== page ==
The role of Antarctica in the earth’s life support system will be the focus of leading scientists when they meet in Hobart this week for a major international conference for the Antarctic scientific research and logistic support communities.

More than 850 Antarctic scientists, and the logistical and operational technicians that support them, will take part in the 2006 Open Science Conference of the Scientific Committee on Antarctic Research (SCAR) and at meetings held by the Council of Managers of National Antarctic Programmes (COMNAP).

The Australian Minister for the Environment and Heritage, Senator Ian Campbell, said as the effects of climate change become more evident, particularly on the Antarctic Peninsula, there is an urgency to better understand Antarctica’s role in the global climate system.

“The rate at which the climate of the Antarctic Peninsula region of Antarctic is changing is among the greatest in the world, with collapsing ice shelves, waters warming and glaciers retreating at alarming rates,” Senator Campbell said.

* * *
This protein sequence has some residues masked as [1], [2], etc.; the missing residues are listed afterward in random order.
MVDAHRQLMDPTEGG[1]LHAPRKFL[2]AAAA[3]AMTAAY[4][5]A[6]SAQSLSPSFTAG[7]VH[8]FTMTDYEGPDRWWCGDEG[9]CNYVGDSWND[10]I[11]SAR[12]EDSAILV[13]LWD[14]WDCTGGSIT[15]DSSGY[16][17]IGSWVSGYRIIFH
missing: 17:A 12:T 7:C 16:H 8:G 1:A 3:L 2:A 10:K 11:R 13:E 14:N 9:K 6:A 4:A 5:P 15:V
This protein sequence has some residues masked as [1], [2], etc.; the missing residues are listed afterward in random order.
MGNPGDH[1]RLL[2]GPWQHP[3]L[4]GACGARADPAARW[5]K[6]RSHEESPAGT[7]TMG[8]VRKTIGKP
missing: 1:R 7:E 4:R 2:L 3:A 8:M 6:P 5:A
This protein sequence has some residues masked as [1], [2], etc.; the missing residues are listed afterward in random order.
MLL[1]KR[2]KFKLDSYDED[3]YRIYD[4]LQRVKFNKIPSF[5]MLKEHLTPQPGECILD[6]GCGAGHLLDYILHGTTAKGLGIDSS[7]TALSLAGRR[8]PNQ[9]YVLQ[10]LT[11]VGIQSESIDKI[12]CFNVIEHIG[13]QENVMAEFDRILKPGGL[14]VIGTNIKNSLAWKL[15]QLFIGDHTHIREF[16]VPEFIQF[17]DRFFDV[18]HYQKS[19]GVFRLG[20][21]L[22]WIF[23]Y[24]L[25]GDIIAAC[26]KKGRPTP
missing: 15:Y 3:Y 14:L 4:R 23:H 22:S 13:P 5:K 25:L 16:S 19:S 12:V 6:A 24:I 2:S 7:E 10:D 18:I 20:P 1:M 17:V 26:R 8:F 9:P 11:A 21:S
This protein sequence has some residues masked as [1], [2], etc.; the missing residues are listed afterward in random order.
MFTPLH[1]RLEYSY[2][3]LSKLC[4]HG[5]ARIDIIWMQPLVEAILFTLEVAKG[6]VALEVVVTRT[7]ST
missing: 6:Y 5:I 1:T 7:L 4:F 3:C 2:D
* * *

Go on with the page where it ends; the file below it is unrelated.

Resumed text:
“Australia’s own research on Heard Island reveals that significant environmental changes have occurred during a human lifetime.”

“Antarctica is no longer a place where only adventurers and explorers go. The efforts of the world’s scientists over the past several decades have shown that Antarctica has a significant role in maintaining the earth’s climate and ecological integrity.”

“We know now the intense cold of Antarctica is a major driver of the global ocean circulation, which brings warm waters to the shores of western Europe, and nourishes fisheries around the globe,” he said.

Research has shown that Antarctica and the Southern Ocean have a major influence on the climate and ecology in more northerly latitudes, and Antarctica holds many of the keys to our understanding of future change.

Senator Campbell said we need to better understand what has happened to past climates, sea levels and biodiversity as a signpost to possible future changes.

He said Australia had a lead role in Antarctic science, demonstrated by more than 850 Antarctic scientists and technicians from around the world gathering in Hobart for this important series of meetings.

“The Australian Government believes international collaboration and cooperation is the best way to understand Antarctica’s role in our Earth’s integrity and protect its environment, so I am delighted to welcome so many leading scientific and logistic experts to Hobart,” Senator Campbell said.

The SCAR Open Science Conference is being held in Hobart from 12–14 July 2006.